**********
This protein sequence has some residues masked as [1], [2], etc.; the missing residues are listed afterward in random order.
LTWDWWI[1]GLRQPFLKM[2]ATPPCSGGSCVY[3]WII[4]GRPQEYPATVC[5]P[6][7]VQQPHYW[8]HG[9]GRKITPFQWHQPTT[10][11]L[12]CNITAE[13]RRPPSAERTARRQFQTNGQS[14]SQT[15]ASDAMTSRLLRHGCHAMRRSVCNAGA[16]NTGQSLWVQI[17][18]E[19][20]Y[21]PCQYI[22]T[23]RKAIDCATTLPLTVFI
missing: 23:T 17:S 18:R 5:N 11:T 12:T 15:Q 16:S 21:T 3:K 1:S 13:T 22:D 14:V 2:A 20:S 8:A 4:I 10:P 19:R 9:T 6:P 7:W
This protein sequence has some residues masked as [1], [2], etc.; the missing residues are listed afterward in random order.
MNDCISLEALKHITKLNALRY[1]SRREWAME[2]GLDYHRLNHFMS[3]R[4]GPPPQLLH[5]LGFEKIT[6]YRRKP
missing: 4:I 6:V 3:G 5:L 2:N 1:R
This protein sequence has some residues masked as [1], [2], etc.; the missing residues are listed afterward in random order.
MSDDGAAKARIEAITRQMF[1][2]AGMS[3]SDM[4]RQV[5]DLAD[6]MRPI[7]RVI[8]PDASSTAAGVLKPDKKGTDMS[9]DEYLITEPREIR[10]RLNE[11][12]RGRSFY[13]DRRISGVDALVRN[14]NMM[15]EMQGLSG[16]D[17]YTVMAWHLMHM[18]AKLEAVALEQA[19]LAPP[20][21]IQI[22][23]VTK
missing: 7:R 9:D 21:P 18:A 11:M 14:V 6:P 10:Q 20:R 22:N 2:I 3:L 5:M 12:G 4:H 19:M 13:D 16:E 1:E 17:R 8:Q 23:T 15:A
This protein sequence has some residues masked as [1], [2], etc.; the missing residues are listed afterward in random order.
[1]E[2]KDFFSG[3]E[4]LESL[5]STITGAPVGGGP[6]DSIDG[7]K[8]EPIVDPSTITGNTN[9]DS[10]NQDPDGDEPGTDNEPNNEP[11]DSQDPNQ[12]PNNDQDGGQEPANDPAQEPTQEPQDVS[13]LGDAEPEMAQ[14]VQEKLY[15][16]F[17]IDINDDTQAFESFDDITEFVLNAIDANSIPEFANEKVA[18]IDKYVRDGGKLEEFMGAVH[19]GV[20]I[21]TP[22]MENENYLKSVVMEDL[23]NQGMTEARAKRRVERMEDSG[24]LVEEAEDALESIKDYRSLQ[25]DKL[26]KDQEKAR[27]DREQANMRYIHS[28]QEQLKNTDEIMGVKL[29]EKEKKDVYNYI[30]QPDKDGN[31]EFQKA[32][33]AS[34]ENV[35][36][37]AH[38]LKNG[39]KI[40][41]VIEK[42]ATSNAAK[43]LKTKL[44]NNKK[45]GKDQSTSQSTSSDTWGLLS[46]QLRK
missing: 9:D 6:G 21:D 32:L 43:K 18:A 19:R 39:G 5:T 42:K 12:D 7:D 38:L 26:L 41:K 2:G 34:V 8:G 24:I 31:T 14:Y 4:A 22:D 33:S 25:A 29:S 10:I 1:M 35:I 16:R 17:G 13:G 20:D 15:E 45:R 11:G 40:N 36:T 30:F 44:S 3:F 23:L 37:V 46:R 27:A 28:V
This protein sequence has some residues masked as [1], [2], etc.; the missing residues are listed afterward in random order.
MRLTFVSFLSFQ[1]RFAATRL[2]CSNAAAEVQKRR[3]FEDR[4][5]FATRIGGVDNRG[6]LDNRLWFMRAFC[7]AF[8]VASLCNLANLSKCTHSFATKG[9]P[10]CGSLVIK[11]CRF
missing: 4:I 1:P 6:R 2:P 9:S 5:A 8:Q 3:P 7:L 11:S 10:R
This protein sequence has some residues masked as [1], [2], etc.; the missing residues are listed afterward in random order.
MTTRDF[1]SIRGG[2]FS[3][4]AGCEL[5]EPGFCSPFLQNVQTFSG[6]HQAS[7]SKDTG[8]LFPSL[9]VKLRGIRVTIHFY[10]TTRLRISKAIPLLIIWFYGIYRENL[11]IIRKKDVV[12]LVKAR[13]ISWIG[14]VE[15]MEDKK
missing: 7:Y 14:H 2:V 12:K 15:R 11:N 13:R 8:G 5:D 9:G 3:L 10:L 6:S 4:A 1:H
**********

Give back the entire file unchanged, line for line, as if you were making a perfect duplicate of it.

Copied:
This protein sequence has some residues masked as [1], [2], etc.; the missing residues are listed afterward in random order.
LTWDWWI[1]GLRQPFLKM[2]ATPPCSGGSCVY[3]WII[4]GRPQEYPATVC[5]P[6][7]VQQPHYW[8]HG[9]GRKITPFQWHQPTT[10][11]L[12]CNITAE[13]RRPPSAERTARRQFQTNGQS[14]SQT[15]ASDAMTSRLLRHGCHAMRRSVCNAGA[16]NTGQSLWVQI[17][18]E[19][20]Y[21]PCQYI[22]T[23]RKAIDCATTLPLTVFI
missing: 23:T 17:S 18:R 5:N 11:T 12:T 15:Q 16:S 21:T 3:K 1:S 13:T 22:D 14:V 2:A 20:S 8:A 4:I 10:P 19:R 9:T 6:P 7:W
This protein sequence has some residues masked as [1], [2], etc.; the missing residues are listed afterward in random order.
MNDCISLEALKHITKLNALRY[1]SRREWAME[2]GLDYHRLNHFMS[3]R[4]GPPPQLLH[5]LGFEKIT[6]YRRKP
missing: 4:I 6:V 3:G 5:L 2:N 1:R
This protein sequence has some residues masked as [1], [2], etc.; the missing residues are listed afterward in random order.
MSDDGAAKARIEAITRQMF[1][2]AGMS[3]SDM[4]RQV[5]DLAD[6]MRPI[7]RVI[8]PDASSTAAGVLKPDKKGTDMS[9]DEYLITEPREIR[10]RLNE[11][12]RGRSFY[13]DRRISGVDALVRN[14]NMM[15]EMQGLSG[16]D[17]YTVMAWHLMHM[18]AKLEAVALEQA[19]LAPP[20][21]IQI[22][23]VTK
missing: 7:R 9:D 21:P 18:A 11:M 14:V 6:P 10:Q 20:R 22:N 2:I 3:L 5:M 12:G 4:H 19:M 13:D 16:E 1:E 17:R 8:Q 23:T 15:A
This protein sequence has some residues masked as [1], [2], etc.; the missing residues are listed afterward in random order.
[1]E[2]KDFFSG[3]E[4]LESL[5]STITGAPVGGGP[6]DSIDG[7]K[8]EPIVDPSTITGNTN[9]DS[10]NQDPDGDEPGTDNEPNNEP[11]DSQDPNQ[12]PNNDQDGGQEPANDPAQEPTQEPQDVS[13]LGDAEPEMAQ[14]VQEKLY[15][16]F[17]IDINDDTQAFESFDDITEFVLNAIDANSIPEFANEKVA[18]IDKYVRDGGKLEEFMGAVH[19]GV[20]I[21]TP[22]MENENYLKSVVMEDL[23]NQGMTEARAKRRVERMEDSG[24]LVEEAEDALESIKDYRSLQ[25]DKL[26]KDQEKAR[27]DREQANMRYIHS[28]QEQLKNTDEIMGVKL[29]EKEKKDVYNYI[30]QPDKDGN[31]EFQKA[32][33]AS[34]ENV[35][36][37]AH[38]LKNG[39]KI[40][41]VIEK[42]ATSNAAK[43]LKTKL[44]NNKK[45]GKDQSTSQSTSSDTWGLLS[46]QLRK
missing: 9:D 6:G 21:D 32:L 43:K 18:A 19:R 39:G 5:T 42:K 12:D 7:D 38:L 26:L 41:K 2:G 34:V 8:G 24:I 31:T 14:Y 4:A 22:D 33:S 25:A 29:S 10:I 1:M 35:I 16:R 17:G 13:G 20:D 15:E 45:R 11:G 40:N 36:T 30:F 44:S 3:F 23:L 37:V 46:R 27:A 28:V
This protein sequence has some residues masked as [1], [2], etc.; the missing residues are listed afterward in random order.
MRLTFVSFLSFQ[1]RFAATRL[2]CSNAAAEVQKRR[3]FEDR[4][5]FATRIGGVDNRG[6]LDNRLWFMRAFC[7]AF[8]VASLCNLANLSKCTHSFATKG[9]P[10]CGSLVIK[11]CRF
missing: 4:I 1:P 6:R 2:P 9:S 5:A 8:Q 3:P 7:L 11:S 10:R
This protein sequence has some residues masked as [1], [2], etc.; the missing residues are listed afterward in random order.
MTTRDF[1]SIRGG[2]FS[3][4]AGCEL[5]EPGFCSPFLQNVQTFSG[6]HQAS[7]SKDTG[8]LFPSL[9]VKLRGIRVTIHFY[10]TTRLRISKAIPLLIIWFYGIYRENL[11]IIRKKDVV[12]LVKAR[13]ISWIG[14]VE[15]MEDKK
missing: 7:Y 14:H 2:V 12:K 15:R 11:N 13:R 8:G 5:D 9:G 3:L 10:L 6:S 4:A 1:H